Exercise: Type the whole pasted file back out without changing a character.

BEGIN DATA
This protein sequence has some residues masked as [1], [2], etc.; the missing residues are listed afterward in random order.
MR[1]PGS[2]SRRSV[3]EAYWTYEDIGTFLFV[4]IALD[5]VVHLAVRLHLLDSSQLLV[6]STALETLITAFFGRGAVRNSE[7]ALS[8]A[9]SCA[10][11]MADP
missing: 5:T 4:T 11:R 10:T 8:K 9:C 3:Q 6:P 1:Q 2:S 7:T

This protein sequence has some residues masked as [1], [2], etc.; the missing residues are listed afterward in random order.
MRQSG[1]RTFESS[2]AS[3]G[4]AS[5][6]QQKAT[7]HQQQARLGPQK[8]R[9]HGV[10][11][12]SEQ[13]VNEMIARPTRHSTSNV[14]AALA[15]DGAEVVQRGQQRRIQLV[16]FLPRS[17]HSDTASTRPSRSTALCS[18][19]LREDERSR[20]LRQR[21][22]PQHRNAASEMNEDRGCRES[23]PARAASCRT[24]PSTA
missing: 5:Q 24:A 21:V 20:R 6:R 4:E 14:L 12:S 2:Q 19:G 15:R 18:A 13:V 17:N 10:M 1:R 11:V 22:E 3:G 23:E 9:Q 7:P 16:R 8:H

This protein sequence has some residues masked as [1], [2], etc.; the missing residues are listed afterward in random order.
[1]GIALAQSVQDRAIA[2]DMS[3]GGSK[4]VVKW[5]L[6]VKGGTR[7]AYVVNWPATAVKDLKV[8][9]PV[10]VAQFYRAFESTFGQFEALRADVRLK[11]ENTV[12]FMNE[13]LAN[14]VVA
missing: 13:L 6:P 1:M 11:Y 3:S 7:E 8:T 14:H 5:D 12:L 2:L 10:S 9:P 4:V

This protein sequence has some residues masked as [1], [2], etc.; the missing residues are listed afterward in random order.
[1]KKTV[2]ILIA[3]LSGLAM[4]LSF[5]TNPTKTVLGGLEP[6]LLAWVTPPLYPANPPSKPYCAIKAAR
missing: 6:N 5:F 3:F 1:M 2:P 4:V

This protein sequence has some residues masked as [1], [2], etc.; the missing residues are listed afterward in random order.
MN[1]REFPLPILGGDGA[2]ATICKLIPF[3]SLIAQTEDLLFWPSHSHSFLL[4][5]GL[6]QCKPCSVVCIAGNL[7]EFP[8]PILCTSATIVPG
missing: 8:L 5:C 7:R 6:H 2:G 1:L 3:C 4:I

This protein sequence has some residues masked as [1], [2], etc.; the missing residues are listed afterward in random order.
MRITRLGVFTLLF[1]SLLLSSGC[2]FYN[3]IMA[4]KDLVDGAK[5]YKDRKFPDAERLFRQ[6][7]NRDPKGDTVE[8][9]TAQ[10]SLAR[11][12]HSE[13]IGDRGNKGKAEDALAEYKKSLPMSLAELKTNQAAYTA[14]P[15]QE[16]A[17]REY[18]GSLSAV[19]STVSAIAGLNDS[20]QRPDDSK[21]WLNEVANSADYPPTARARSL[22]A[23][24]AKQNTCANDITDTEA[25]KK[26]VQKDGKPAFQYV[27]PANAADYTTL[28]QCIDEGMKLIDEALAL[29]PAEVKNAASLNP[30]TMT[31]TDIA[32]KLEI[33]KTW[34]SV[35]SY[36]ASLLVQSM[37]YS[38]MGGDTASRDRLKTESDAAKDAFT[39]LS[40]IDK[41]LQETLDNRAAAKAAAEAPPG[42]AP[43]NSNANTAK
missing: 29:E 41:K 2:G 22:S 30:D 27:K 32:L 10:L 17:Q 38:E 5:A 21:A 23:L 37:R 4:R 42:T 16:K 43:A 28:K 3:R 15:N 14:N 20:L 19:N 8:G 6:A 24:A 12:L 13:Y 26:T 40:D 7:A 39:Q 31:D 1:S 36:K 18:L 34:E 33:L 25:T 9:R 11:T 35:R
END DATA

This protein sequence has some residues masked as [1], [2], etc.; the missing residues are listed afterward in random order.
MR[1]PGS[2]SRRSV[3]EAYWTYEDIGTFLFV[4]IALD[5]VVHLAVRLHLLDSSQLLV[6]STALETLITAFFGRGAVRNSE[7]ALS[8]A[9]SCA[10][11]MADP
missing: 5:T 4:T 11:R 10:T 8:K 9:C 3:Q 6:P 1:Q 2:S 7:T

This protein sequence has some residues masked as [1], [2], etc.; the missing residues are listed afterward in random order.
MRQSG[1]RTFESS[2]AS[3]G[4]AS[5][6]QQKAT[7]HQQQARLGPQK[8]R[9]HGV[10][11][12]SEQ[13]VNEMIARPTRHSTSNV[14]AALA[15]DGAEVVQRGQQRRIQLV[16]FLPRS[17]HSDTASTRPSRSTALCS[18][19]LREDERSR[20]LRQR[21][22]PQHRNAASEMNEDRGCRES[23]PARAASCRT[24]PSTA
missing: 5:Q 24:A 21:V 20:R 6:R 4:E 14:L 12:S 2:Q 19:G 15:R 18:A 13:V 17:N 10:M 1:R 11:V 22:E 3:G 23:E 9:Q 7:P 16:R 8:H

This protein sequence has some residues masked as [1], [2], etc.; the missing residues are listed afterward in random order.
[1]GIALAQSVQDRAIA[2]DMS[3]GGSK[4]VVKW[5]L[6]VKGGTR[7]AYVVNWPATAVKDLKV[8][9]PV[10]VAQFYRAFESTFGQFEALRADVRLK[11]ENTV[12]FMNE[13]LAN[14]VVA
missing: 13:L 6:P 1:M 11:Y 3:S 7:E 8:T 14:H 5:D 12:L 2:L 10:S 9:P 4:V

This protein sequence has some residues masked as [1], [2], etc.; the missing residues are listed afterward in random order.
[1]KKTV[2]ILIA[3]LSGLAM[4]LSF[5]TNPTKTVLGGLEP[6]LLAWVTPPLYPANPPSKPYCAIKAAR
missing: 6:N 5:F 3:F 1:M 2:P 4:V

This protein sequence has some residues masked as [1], [2], etc.; the missing residues are listed afterward in random order.
MN[1]REFPLPILGGDGA[2]ATICKLIPF[3]SLIAQTEDLLFWPSHSHSFLL[4][5]GL[6]QCKPCSVVCIAGNL[7]EFP[8]PILCTSATIVPG
missing: 8:L 5:C 7:R 6:H 2:G 1:L 3:C 4:I

This protein sequence has some residues masked as [1], [2], etc.; the missing residues are listed afterward in random order.
MRITRLGVFTLLF[1]SLLLSSGC[2]FYN[3]IMA[4]KDLVDGAK[5]YKDRKFPDAERLFRQ[6][7]NRDPKGDTVE[8][9]TAQ[10]SLAR[11][12]HSE[13]IGDRGNKGKAEDALAEYKKSLPMSLAELKTNQAAYTA[14]P[15]QE[16]A[17]REY[18]GSLSAV[19]STVSAIAGLNDS[20]QRPDDSK[21]WLNEVANSADYPPTARARSL[22]A[23][24]AKQNTCANDITDTEA[25]KK[26]VQKDGKPAFQYV[27]PANAADYTTL[28]QCIDEGMKLIDEALAL[29]PAEVKNAASLNP[30]TMT[31]TDIA[32]KLEI[33]KTW[34]SV[35]SY[36]ASLLVQSM[37]YS[38]MGGDTASRDRLKTESDAAKDAFT[39]LS[40]IDK[41]LQETLDNRAAAKAAAEAPPG[42]AP[43]NSNANTAK
missing: 29:E 41:K 2:G 22:S 30:D 27:K 32:L 10:L 17:Q 38:E 5:A 21:A 23:L 37:R 4:R 42:T 16:K 43:A 28:K 3:R 15:N 14:N 20:L 19:N 8:G 6:A 24:A 12:L 13:Y 26:T 40:D 7:A 39:Q 31:D 1:S 36:K 18:L 34:E 33:L 25:T 9:R 11:T 35:R